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dc.contributor.authorLopes, Raul
dc.contributor.authorFranqueira, Virginia N. L.
dc.contributor.authorReid, Ivan D.
dc.contributor.authorHobson, Peter
dc.date.accessioned2017-11-27T09:51:42Z
dc.date.available2017-11-27T09:51:42Z
dc.date.issued2017-11
dc.identifier.citationLopes, R. et al (2017) 'Parallel Monte Carlo Search for Hough Transform', Journal of Physics: Conference Series, 898:072052.en
dc.identifier.issn17426588
dc.identifier.doi10.1088/1742-6596/898/7/072052
dc.identifier.urihttp://hdl.handle.net/10545/621978
dc.description.abstractWe investigate the problem of line detection in digital image processing and in special how state of the art algorithms behave in the presence of noise and whether CPU efficiency can be improved by the combination of a Monte Carlo Tree Search, hierarchical space decomposition, and parallel computing. The starting point of the investigation is the method introduced in 1962 by Paul Hough for detecting lines in binary images. Extended in the 1970s to the detection of space forms, what came to be known as Hough Transform (HT) has been proposed, for example, in the context of track fitting in the LHC ATLAS and CMS projects. The Hough Transform transfers the problem of line detection, for example, into one of optimization of the peak in a vote counting process for cells which contain the possible points of candidate lines. The detection algorithm can be computationally expensive both in the demands made upon the processor and on memory. Additionally, it can have a reduced effectiveness in detection in the presence of noise. Our first contribution consists in an evaluation of the use of a variation of the Radon Transform as a form of improving theeffectiveness of line detection in the presence of noise. Then, parallel algorithms for variations of the Hough Transform and the Radon Transform for line detection are introduced. An algorithm for Parallel Monte Carlo Search applied to line detection is also introduced. Their algorithmic complexities are discussed. Finally, implementations on multi-GPU and multicore architectures are discussed.
dc.description.sponsorshipLopes, Reid and Hobson are members of the GridPP collaboration and wish to acknowledge funding from the Science and Technology Facilities Council, UK.en
dc.language.isoenen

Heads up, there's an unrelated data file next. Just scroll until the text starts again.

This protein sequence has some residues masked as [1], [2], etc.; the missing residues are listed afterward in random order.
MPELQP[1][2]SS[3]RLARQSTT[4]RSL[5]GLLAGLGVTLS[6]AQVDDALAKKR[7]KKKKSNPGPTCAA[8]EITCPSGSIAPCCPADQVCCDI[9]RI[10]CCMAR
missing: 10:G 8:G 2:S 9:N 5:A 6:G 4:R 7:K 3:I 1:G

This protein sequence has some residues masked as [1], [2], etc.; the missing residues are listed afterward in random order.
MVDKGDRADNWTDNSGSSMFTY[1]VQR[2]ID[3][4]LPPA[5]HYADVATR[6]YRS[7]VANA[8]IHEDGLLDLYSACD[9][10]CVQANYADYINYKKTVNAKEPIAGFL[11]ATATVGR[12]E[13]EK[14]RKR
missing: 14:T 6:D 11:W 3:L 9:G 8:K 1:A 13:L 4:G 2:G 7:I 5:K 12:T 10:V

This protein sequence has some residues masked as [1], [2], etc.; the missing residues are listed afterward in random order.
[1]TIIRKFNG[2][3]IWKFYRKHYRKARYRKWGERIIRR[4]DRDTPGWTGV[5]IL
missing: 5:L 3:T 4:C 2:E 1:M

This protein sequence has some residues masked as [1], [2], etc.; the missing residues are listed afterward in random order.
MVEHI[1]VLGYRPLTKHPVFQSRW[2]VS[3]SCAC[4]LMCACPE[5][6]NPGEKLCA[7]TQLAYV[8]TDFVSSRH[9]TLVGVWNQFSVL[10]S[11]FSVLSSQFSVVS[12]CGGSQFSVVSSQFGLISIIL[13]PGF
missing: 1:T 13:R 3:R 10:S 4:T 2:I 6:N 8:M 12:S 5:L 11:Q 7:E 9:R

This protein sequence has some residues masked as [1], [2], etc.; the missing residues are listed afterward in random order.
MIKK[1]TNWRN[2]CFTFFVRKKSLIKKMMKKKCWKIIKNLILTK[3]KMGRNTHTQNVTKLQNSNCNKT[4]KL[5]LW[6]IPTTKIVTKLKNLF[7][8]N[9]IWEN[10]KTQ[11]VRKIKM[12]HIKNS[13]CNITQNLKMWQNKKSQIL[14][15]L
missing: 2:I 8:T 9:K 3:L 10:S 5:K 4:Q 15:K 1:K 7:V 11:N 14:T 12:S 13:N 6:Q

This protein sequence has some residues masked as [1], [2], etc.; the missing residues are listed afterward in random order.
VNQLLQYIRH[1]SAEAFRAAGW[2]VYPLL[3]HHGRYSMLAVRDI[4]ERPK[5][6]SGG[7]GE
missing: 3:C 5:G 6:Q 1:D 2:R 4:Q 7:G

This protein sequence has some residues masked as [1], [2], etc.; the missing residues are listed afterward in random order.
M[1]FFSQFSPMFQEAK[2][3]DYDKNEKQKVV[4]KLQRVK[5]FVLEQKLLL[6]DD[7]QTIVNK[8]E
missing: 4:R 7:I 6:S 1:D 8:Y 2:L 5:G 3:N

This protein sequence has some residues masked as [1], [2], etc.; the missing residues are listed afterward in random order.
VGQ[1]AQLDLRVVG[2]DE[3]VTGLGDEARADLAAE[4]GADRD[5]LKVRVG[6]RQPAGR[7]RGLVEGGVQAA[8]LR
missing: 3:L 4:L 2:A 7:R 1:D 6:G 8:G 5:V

dc.publisherIOP Publishing Ltden
dc.relation.urlhttp://stacks.iop.org/1742-6596/898/i=7/a=072052?key=crossref.72fb83a34336cbb64665d1ee42abb8b4en
dc.rightsArchived with thanks to Journal of Physics: Conference Seriesen
dc.subjectImage processingen
dc.subjectParallel computingen
dc.subjectComputer performanceen
dc.subjectComputingen
dc.titleParallel Monte Carlo search for Hough Transform.en
dc.typeArticleen
dc.identifier.eissn17426596
dc.contributor.departmentBrunel University Londonen
dc.contributor.departmentUniversity of Derbyen
dc.identifier.journalJournal of Physics: Conference Seriesen
refterms.dateFOA2019-02-28T16:17:49Z
html.description.abstractWe investigate the problem of line detection in digital image processing and in special how state of the art algorithms behave in the presence of noise and whether CPU efficiency can be improved by the combination of a Monte Carlo Tree Search, hierarchical space decomposition, and parallel computing. The starting point of the investigation is the method introduced in 1962 by Paul Hough for detecting lines in binary images. Extended in the 1970s to the detection of space forms, what came to be known as Hough Transform (HT) has been proposed, for example, in the context of track fitting in the LHC ATLAS and CMS projects. The Hough Transform transfers the problem of line detection, for example, into one of optimization of the peak in a vote counting process for cells which contain the possible points of candidate lines. The detection algorithm can be computationally expensive both in the demands made upon the processor and on memory. Additionally, it can have a reduced effectiveness in detection in the presence of noise. Our first contribution consists in an evaluation of the use of a variation of the Radon Transform as a form of improving theeffectiveness of line detection in the presence of noise. Then, parallel algorithms for variations of the Hough Transform and the Radon Transform for line detection are introduced. An algorithm for Parallel Monte Carlo Search applied to line detection is also introduced. Their algorithmic complexities are discussed. Finally, implementations on multi-GPU and multicore architectures are discussed.


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